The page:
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## Comprehensions

3. Using either Kapulet's or Haskell's list comprehension syntax, write an expression that transforms `[3, 1, 0, 2]` into `[3, 3, 3, 1, 2, 2]`.

*Here is a hint*

Define a function `dup (n, x)` that creates a list of *n* copies of `x`. Then use list comprehensions to transform `[3, 1, 0, 2]` into `[[3, 3, 3], [1], [], [2, 2]]`. Then use `join` to "flatten" the result.

## Lists

7. Continuing to encode lists in terms of their leftfolds, how should we write `head`? This is challenging.

*Here is a hint / solution*

Consider the list `[a, b, c]`. It will be encoded as `\f z. f (f (f z a) b) c`. We don't know what will be the result of `f z a`, but let's call this `m a`, for some function `m`. We want `f (m a) b` to also be `m a`, and `f (m a) c` to again also be `m a`. So that we get the same result whether we query `[a]`, or `[a, b]`, or `[a, b, c]`, or whatever. We could get the result that `f (m a) b` was `m a` if `f` were the **K** combinator (`\x y. x)`. But it can't be that easy, because we also need `f z a` to be `m a`, which will have to somehow represent `a`, rather than another head the list might have had, and if `f` were just **K**, then `f z a` would instead be `z`. (And we can't choose a fixed `z` that would be give the right answer for all lists, with varying heads.)

Perhaps we can instead have (1) `m a` be a *function* that accepts `b` (and later, `c`) as arguments and ignores them. Whereas (2) `z` is a function that accepts `a` as an argument and doesn't ignore it, but rather uses it to generate `m a`.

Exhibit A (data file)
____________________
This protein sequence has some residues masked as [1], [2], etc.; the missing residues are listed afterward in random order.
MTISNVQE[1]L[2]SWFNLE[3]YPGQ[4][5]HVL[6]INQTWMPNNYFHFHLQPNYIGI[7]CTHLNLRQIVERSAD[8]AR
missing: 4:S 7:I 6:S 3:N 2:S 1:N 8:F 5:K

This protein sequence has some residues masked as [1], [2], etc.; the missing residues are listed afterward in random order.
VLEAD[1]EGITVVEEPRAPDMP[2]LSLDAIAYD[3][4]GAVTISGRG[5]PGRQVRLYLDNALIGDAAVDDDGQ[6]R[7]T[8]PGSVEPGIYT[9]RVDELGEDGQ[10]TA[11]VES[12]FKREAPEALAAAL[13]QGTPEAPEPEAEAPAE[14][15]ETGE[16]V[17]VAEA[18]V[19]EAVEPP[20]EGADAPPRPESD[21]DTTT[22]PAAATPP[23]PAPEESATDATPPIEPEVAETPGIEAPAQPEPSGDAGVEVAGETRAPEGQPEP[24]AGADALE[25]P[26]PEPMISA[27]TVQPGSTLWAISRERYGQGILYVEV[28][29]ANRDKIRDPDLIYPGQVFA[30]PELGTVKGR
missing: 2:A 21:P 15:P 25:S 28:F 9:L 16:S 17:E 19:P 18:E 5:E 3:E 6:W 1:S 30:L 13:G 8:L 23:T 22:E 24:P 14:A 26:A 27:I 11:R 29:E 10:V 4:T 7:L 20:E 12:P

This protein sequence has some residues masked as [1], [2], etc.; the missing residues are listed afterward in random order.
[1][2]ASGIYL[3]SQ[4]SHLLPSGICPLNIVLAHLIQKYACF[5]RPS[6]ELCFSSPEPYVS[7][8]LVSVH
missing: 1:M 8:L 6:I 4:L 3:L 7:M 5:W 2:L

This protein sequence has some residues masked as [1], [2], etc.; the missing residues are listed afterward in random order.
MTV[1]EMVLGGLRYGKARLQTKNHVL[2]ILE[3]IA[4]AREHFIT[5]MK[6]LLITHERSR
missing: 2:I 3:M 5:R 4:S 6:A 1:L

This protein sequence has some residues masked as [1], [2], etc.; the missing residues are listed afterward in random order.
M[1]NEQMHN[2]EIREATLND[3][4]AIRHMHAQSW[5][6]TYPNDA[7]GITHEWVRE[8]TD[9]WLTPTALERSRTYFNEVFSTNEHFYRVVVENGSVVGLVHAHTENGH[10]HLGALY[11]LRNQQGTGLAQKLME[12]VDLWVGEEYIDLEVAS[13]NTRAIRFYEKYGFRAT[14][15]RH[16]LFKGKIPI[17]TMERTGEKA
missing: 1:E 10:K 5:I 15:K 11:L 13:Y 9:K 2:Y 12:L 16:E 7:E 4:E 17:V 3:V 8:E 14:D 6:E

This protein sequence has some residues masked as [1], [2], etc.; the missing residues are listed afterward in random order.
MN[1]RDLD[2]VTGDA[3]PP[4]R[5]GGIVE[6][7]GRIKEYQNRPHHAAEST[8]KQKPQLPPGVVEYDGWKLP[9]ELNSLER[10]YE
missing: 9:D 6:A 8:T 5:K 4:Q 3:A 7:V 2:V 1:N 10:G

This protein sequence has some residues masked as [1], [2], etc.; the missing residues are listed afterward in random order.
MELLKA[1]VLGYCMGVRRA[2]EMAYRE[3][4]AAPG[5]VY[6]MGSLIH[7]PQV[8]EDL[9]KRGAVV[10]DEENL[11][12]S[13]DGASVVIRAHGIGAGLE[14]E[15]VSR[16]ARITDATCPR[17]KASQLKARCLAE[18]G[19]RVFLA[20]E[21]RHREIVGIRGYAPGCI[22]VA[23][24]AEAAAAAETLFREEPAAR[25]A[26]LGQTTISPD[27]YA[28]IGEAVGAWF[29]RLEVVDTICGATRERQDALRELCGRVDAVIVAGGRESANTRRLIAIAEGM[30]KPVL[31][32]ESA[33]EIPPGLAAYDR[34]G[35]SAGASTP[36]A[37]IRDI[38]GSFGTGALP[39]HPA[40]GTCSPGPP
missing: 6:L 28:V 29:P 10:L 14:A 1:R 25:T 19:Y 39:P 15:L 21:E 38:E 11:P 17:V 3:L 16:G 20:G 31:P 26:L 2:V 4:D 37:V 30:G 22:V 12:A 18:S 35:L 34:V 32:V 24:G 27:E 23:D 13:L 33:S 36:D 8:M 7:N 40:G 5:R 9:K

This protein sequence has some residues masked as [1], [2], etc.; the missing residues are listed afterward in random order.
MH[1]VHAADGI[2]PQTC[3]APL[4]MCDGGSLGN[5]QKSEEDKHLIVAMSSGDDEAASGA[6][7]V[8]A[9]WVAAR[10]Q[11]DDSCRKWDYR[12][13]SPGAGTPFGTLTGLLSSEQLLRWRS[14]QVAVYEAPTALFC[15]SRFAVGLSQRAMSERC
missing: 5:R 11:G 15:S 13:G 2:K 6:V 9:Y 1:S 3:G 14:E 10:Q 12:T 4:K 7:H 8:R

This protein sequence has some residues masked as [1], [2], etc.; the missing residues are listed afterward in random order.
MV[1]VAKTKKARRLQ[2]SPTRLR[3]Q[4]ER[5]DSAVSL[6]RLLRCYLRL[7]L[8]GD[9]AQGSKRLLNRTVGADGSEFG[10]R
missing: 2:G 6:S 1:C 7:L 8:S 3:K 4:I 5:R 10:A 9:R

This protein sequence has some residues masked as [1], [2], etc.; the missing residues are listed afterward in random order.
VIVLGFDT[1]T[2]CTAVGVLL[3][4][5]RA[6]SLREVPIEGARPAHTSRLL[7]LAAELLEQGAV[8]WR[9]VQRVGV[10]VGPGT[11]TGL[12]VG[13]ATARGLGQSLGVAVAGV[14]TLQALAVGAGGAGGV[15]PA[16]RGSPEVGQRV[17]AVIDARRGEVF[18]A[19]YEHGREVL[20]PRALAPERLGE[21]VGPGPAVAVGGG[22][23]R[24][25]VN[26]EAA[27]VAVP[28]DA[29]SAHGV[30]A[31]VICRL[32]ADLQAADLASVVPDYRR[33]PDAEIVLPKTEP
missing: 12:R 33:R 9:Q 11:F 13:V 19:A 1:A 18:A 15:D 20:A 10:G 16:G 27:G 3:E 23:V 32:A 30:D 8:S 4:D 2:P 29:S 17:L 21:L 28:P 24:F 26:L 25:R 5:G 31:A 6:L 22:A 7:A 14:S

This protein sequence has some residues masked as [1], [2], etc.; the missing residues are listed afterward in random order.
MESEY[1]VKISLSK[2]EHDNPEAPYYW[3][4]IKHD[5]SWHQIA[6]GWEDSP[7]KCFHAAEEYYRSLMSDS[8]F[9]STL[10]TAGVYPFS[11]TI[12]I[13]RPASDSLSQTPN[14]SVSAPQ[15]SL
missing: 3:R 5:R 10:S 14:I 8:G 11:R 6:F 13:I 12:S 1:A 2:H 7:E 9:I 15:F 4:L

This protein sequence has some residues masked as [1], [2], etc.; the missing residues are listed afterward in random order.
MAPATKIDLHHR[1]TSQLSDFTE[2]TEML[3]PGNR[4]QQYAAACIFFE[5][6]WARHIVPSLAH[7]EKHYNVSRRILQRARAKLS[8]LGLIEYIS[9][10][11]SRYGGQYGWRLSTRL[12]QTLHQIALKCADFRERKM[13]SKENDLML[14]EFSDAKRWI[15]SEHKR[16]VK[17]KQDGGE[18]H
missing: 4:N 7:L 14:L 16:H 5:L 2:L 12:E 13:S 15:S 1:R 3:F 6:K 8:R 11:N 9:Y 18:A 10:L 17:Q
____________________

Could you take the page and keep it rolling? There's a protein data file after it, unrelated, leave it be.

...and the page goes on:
Let's try to handle (1) first. Naively, it looks like what we want is for `m a` to be something like `\b. m a`. But the problem is that we don't know (yet) how to have lambda expressions that "include themselves". So here's a workaround. Instead of having `m a` be a function that takes a single argument `b`, let's make it a function that takes *two* arguments, `m` and `b`. It should apply its `m` argument to `a` and ignore its `b` argument. This is straightforward to write:

 \n b. n a

That's what `m a` should be, so `m` should be `\a. \n b. n a`. And if we check:

`(m a) m b` ≡
`((\a. \n b. n a) a) (\a. \n b. n a) b ~~>`
`(\n b. n a) (\a. \n b. n a) b ~~>`
`(\b. (\a. \n b. n a) a) b ~~>`
`(\b. (\n b. n a)) b ~~>`
`(\n b. n a)` ≡
`m a`

Looks good. So `f` needs to be a function that accepts an argument `w` (after the first stage, this will be `m a`), and an argument `b`, and applies `w` to `m` and to `b`. In other words, `f` should be:

 \w b. w m b

with `m` understood as above. The `head` function will involve leftfolding that `f` function over the list.

Now let's deal with (2). We have to choose an appropriate `z` so that `f z a`, in other words, `z m a`, results in `m a`. Here we can just let `z` be `I`.

How are we doing so far? The result of leftfolding the `f` and `z` we've specified over:

 [a, b, c]

will be `m a`, that is, `\n b. n a`, and the result of leftfolding them over the empty list `[]` will just be `z`, that is `I`.

To finish up, we just have to massage these results into the form we want our `head` function to return. If we just feed `m a` two arguments, the first being `I` and the second being anything, we will get the result `a`. And if we look at the other result, gotten by leftfolding over `[]`, it is `I`. If we feed it two arguments, the first being `I` and the second being something else, we will get the something else as our result. So we can let the something else be whatever we choose to be the result of `head []`. I will let it be the variable `err`.

Pulling it all together then:

 let m = \a. \n b. n a in
 let f = \w b. w m b in
 let head = \xs. (xs f I) I err in
 ...

You can test it with:

 ...
 let empty = \f z. z in
 let abc = \f z. f (f (f z a) b) c in
 head abc ; or try: head empty


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